8. What do you like most about your best friend?
  9. What is one thing you would like to learn to do well?
  10. If you were an animal what one would you be and why?
  11. When is the last time someome hurt your feelings? How did you react?
  12. Do you know someone who is going though a hard time? How can you help them?
  13. What is the scariest thing that happened this year?
  14. If you could keep only one thing, out of everything you have, what would it be?
  15. Who do you think is really successful? Why?
  16. What’s the best thing about your teacher this year?
  17. When do you feel misunderstood by grown-ups?
  18. What three words best describe you?
  19. What’s something that makes you angry?
  20. What’s the best compliment you ever received

© 2011 iMOM. All Rights Reserved. Family First, All Pro Dad, iMOM, and Family Minute with Mark Merrill are registered trademarks.

Sunday, September 9, 2012

How to Build Your Self-Esteem



Do you have stuff-esteem or self-esteem? I have to admit I am guilty of having stuff-esteem at times. What I mean by this is when we get our self-confidence from the stuff that we do instead who we are on the inside. For example my self-esteem sometimes suffers when I think I am not thin enough, I don’t make enough money or I do not dress nice enough. When your self-esteem is based on exterior things, you never actually have “self-esteem”. Really what you have is stuff-esteem.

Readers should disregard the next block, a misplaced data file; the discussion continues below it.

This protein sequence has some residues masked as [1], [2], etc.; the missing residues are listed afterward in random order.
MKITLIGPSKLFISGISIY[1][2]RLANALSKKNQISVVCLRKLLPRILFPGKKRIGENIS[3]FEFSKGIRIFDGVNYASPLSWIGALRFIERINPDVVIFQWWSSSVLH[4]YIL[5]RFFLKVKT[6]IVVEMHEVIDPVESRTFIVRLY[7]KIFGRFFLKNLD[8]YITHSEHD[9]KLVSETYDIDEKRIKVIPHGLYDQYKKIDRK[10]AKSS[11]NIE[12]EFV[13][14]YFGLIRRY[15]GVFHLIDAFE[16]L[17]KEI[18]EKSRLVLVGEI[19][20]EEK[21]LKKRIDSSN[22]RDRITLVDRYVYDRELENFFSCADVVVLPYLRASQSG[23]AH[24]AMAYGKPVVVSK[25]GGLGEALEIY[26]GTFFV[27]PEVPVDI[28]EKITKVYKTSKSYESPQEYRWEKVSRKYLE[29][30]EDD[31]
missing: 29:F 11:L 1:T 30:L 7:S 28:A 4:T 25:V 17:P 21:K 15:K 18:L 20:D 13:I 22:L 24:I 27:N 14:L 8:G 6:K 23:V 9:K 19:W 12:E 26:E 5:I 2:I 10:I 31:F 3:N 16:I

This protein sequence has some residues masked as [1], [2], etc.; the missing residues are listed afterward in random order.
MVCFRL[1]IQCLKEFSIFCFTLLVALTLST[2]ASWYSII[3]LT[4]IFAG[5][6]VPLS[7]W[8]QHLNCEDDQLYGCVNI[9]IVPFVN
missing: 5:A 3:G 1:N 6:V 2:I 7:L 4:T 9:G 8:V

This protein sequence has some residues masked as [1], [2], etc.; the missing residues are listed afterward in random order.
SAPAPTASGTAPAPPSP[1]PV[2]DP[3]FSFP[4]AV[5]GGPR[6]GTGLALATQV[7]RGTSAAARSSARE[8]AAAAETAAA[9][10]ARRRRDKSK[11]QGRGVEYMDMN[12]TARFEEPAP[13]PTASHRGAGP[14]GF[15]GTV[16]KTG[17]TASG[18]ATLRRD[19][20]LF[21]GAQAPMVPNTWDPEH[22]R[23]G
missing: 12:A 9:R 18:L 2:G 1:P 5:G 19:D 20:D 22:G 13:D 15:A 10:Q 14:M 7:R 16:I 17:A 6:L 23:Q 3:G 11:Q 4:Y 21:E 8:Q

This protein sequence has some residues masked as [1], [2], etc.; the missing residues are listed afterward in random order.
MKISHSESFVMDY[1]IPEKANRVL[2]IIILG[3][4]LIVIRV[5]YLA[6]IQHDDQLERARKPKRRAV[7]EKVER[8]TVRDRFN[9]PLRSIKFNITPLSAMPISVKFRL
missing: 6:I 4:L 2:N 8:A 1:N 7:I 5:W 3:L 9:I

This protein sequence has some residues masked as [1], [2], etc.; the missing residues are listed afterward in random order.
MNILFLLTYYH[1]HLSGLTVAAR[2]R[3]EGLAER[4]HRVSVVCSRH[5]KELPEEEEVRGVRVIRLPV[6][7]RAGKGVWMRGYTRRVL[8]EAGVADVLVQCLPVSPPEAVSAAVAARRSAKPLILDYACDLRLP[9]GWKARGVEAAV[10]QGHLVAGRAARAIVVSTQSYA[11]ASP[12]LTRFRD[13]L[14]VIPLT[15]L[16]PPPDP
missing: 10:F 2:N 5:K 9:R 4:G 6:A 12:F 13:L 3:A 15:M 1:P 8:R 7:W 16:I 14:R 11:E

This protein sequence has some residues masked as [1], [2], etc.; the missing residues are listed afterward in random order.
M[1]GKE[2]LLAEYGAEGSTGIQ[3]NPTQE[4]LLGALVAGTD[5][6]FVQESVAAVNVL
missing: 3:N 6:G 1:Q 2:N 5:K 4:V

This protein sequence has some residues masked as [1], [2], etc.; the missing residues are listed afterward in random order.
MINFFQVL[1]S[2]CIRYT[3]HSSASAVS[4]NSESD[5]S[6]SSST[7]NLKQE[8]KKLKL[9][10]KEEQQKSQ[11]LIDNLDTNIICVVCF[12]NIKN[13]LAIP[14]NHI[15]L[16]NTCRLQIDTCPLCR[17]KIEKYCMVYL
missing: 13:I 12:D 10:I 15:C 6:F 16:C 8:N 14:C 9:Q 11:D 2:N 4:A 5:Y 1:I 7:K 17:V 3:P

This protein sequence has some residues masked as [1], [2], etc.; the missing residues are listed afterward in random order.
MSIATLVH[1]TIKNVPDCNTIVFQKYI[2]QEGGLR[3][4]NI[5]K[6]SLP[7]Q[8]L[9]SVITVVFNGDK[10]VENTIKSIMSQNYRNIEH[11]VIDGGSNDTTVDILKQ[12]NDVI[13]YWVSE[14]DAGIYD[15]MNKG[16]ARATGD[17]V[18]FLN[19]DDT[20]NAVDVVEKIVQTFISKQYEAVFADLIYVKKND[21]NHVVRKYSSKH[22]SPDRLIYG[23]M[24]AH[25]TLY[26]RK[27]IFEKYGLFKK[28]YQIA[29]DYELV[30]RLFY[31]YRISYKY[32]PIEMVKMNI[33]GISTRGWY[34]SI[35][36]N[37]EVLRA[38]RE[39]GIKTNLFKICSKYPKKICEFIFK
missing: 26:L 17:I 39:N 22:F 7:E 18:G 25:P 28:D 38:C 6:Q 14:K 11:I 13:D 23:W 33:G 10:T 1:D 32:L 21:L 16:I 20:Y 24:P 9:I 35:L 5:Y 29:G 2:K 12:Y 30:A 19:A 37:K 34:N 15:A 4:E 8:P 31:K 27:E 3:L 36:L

The problem with this theory of looking at your value is it is very fragile. When you lose your job, gain weight, or have some other slip up in life you completely lose your confidence. This is dangerous.

 It is time to reframe how we look at ourselves.

Step 1: Look at yourself on this inside. What is good about you? Are you honest, hardworking, loyal, creative…?

Step 2: When you feel low remind yourself exterior stuff isn’t what really matters and does not define you. Reminder yourself of the good things about you that are lasting.

Step 3: If you have things about yourself that you do not like make a plan to change them. Do not be content with your flaws, and then celebrate your growth.

Step 4: Do things that accentuate your strengths.

An example of a self-esteem building activity is I decided I am some one that isn’t afraid to face a challenge or my fears. To prove that to myself I signed up of the Tough Mudder. The Tough Mudder is a mud filled, 12 mile, military style obstacle course. The obstacles include jumping from heights into water, jumping into ice water, crawling through dark tunnels and many other challenges. In this 12 mile race there were 24 obstacles to face my fears. I completed the entire race with my brother and my friend. Afterwards I felt amazing and I now have this memory to look back on to remind myself of who I am.